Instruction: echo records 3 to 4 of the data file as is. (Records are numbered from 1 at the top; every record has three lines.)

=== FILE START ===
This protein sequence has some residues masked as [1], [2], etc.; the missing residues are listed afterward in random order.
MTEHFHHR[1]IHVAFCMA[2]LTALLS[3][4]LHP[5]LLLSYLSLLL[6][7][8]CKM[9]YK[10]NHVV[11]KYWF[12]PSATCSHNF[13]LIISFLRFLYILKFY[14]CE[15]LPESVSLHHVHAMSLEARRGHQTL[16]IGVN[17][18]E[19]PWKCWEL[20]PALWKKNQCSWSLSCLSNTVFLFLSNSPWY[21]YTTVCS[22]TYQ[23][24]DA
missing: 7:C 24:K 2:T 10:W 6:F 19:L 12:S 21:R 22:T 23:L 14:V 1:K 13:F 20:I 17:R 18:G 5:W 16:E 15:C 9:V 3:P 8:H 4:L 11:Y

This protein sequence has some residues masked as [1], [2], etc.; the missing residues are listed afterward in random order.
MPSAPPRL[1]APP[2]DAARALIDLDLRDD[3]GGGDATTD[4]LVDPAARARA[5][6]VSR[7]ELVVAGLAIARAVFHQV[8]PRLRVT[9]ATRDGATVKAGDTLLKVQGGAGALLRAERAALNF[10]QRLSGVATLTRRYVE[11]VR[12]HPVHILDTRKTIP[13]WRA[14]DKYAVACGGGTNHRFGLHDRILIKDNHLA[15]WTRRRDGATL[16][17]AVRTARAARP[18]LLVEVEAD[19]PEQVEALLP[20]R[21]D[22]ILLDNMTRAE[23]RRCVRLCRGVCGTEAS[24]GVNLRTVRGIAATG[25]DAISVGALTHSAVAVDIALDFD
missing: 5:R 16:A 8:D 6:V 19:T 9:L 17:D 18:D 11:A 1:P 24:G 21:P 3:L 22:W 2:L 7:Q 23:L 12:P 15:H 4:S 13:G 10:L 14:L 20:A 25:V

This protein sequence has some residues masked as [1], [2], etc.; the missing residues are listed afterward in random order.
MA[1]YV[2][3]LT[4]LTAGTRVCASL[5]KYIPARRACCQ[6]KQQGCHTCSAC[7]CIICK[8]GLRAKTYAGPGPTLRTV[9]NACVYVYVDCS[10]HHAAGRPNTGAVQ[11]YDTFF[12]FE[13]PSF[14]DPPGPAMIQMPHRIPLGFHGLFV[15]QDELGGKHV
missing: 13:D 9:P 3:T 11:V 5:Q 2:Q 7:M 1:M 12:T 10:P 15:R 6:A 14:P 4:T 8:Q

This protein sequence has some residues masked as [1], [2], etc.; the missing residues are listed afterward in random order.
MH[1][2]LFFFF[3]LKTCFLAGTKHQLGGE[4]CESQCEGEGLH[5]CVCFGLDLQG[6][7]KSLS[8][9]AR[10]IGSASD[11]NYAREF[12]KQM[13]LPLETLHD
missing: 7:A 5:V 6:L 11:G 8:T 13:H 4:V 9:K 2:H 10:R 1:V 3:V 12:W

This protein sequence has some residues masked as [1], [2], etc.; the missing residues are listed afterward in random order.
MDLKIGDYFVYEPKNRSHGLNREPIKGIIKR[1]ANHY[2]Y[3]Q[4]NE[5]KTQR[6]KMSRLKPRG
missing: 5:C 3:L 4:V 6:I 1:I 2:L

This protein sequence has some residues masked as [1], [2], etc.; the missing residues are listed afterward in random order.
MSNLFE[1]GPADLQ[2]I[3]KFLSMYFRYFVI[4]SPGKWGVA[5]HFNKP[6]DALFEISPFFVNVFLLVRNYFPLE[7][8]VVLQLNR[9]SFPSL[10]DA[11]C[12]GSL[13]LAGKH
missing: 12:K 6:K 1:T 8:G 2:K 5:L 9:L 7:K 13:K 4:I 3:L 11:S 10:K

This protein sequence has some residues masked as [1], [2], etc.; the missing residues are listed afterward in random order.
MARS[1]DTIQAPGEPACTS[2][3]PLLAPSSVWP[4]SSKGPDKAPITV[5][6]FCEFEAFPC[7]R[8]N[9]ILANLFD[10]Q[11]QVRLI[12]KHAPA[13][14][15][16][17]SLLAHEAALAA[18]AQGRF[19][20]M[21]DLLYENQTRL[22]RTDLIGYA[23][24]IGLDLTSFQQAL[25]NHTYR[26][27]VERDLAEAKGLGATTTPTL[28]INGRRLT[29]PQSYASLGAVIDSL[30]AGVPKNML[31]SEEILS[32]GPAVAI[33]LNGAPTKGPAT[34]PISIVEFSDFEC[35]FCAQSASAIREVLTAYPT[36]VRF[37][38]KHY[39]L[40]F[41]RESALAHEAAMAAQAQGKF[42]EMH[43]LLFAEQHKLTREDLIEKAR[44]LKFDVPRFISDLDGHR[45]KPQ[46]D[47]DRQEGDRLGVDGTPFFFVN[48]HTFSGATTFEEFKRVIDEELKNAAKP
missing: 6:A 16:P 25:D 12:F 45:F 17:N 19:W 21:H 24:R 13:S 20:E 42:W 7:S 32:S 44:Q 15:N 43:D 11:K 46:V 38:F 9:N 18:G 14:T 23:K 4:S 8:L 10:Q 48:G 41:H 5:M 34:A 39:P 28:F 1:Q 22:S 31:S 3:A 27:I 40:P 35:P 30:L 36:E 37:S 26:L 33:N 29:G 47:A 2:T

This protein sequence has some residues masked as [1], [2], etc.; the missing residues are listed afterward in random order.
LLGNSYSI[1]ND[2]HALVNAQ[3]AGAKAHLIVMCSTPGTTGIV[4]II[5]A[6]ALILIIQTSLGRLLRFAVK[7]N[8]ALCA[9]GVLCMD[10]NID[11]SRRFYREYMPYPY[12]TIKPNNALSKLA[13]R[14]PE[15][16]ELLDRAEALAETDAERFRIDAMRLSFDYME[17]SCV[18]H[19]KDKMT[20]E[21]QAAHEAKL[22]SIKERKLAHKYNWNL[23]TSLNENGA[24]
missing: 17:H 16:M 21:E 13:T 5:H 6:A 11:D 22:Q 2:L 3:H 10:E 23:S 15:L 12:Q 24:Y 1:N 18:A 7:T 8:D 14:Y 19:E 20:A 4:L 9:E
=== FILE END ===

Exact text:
This protein sequence has some residues masked as [1], [2], etc.; the missing residues are listed afterward in random order.
MA[1]YV[2][3]LT[4]LTAGTRVCASL[5]KYIPARRACCQ[6]KQQGCHTCSAC[7]CIICK[8]GLRAKTYAGPGPTLRTV[9]NACVYVYVDCS[10]HHAAGRPNTGAVQ[11]YDTFF[12]FE[13]PSF[14]DPPGPAMIQMPHRIPLGFHGLFV[15]QDELGGKHV
missing: 13:D 9:P 3:T 11:V 5:Q 2:Q 7:M 1:M 12:T 10:P 15:R 6:A 14:P 4:T 8:Q

This protein sequence has some residues masked as [1], [2], etc.; the missing residues are listed afterward in random order.
MH[1][2]LFFFF[3]LKTCFLAGTKHQLGGE[4]CESQCEGEGLH[5]CVCFGLDLQG[6][7]KSLS[8][9]AR[10]IGSASD[11]NYAREF[12]KQM[13]LPLETLHD
missing: 7:A 5:V 6:L 11:G 8:T 13:H 4:V 9:K 2:H 10:R 1:V 3:V 12:W